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Projected High Growth for poorest African Economies

It may feel like the whole world has come to an economic standstill, but the 29 poorest African economies notched a 5.5percent growth rate last year. And the IMF projects an even faster 6 percent for 2011. Part of the growth is from oil revenues, but according to the IMF, exports and private consumption are also fueling the expansion. Of course, growth from a very low base still does not imply a rapid change in standards of living, but it’s certainly welcome news.

Increasingly, I hear of serious investors considering Africa as a destination for their capital. As in most things African, Americans are slow to the party. And given political instability, and weak governance, I can understand the hesitation. But while Ivory Coast and a few other hotspots tend to grab the headlines, many rosier pictures tend to go under-reported.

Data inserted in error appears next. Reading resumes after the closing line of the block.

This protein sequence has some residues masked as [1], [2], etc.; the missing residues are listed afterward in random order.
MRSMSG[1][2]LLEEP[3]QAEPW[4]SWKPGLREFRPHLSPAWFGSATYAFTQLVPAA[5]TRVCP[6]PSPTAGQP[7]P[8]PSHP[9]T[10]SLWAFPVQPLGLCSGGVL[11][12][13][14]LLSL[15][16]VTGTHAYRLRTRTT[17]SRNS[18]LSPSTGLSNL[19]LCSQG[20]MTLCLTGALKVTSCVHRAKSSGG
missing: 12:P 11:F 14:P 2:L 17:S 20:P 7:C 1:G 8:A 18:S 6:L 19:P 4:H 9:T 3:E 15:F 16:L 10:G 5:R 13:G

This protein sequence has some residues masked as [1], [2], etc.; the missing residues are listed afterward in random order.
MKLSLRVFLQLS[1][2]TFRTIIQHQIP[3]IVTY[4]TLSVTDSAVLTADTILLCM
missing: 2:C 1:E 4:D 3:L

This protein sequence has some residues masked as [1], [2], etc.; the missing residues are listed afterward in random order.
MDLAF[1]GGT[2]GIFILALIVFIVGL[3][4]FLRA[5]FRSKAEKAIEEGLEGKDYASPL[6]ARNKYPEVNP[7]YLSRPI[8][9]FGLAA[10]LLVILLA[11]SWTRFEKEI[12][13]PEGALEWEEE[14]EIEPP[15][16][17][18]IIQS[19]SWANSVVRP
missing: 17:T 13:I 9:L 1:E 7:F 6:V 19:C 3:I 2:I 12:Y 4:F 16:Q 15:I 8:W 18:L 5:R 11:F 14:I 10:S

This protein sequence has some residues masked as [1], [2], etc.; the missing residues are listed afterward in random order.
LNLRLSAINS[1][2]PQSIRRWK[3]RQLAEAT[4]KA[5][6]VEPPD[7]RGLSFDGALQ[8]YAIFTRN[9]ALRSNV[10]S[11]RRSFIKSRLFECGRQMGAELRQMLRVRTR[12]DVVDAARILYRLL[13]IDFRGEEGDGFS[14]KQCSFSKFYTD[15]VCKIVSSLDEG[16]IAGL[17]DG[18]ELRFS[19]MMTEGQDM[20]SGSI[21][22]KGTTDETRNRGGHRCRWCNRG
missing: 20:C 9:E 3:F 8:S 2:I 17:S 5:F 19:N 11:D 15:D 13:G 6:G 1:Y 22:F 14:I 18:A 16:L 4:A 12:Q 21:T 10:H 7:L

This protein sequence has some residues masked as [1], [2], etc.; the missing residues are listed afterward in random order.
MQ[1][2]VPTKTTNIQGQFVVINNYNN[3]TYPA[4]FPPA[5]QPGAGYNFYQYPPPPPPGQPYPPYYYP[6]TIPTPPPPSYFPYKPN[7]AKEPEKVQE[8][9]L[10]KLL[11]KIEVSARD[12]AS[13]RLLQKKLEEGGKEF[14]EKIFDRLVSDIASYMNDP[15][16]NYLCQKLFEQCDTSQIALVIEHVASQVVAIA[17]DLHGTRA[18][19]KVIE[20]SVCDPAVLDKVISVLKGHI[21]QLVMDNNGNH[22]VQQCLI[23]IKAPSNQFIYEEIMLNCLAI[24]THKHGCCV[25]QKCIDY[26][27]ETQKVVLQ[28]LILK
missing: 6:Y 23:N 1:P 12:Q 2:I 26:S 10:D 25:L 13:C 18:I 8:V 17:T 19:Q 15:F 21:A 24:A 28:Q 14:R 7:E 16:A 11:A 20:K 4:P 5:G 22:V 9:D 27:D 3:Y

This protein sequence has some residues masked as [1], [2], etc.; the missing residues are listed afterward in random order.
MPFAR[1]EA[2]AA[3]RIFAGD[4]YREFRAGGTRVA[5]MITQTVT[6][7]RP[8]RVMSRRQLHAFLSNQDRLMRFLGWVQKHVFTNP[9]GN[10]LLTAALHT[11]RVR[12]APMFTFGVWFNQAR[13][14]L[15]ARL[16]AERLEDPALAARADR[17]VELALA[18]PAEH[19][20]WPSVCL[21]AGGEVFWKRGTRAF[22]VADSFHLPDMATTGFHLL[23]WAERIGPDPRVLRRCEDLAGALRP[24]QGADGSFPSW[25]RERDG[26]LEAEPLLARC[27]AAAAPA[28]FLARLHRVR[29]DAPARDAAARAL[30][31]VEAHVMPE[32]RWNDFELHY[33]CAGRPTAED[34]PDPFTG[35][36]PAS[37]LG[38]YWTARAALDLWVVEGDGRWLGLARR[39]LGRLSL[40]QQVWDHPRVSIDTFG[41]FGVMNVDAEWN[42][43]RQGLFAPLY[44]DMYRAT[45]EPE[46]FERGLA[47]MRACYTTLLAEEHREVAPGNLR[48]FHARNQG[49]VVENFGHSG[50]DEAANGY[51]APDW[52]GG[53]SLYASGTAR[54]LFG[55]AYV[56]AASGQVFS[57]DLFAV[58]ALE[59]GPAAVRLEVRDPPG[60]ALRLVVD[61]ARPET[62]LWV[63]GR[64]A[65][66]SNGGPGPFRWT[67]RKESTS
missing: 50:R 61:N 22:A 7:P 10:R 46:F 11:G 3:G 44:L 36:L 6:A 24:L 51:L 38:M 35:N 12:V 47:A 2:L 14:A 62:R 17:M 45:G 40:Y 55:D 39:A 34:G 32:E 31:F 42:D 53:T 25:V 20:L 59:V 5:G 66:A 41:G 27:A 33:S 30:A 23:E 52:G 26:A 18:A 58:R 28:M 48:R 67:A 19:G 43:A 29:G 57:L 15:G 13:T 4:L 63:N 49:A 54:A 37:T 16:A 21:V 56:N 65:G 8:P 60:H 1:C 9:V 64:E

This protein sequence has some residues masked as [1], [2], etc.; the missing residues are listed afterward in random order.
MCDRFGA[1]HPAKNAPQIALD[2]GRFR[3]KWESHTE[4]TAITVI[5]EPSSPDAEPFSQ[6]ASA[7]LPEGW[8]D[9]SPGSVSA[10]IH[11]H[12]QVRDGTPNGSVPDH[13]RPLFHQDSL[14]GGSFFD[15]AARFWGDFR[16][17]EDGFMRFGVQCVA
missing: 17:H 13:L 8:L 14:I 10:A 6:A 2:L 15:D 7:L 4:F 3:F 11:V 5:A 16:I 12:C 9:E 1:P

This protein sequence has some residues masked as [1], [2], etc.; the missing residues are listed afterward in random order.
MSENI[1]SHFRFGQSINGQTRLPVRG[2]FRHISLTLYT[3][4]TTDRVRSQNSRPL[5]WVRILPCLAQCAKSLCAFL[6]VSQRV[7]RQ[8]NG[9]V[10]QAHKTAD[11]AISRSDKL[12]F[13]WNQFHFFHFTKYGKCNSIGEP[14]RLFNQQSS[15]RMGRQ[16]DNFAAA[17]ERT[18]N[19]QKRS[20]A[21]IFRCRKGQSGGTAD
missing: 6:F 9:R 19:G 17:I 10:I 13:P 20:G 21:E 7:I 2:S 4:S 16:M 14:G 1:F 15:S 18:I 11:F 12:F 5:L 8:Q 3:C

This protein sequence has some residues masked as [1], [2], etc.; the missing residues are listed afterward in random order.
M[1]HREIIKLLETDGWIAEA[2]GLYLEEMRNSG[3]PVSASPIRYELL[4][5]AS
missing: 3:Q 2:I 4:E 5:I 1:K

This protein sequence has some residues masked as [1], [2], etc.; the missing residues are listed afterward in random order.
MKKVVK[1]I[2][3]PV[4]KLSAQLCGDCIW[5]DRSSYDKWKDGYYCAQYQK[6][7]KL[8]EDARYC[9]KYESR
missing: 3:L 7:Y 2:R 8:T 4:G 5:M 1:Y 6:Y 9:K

Unfortunately, the IMF is less optimistic about the middle-income countries and notes South Africa’s loss of a million jobs.

About Evan Lieberman

I am a Professor of Political Science at MIT, and I conduct research, write, and teach about development, ethnic politics, and research methods.


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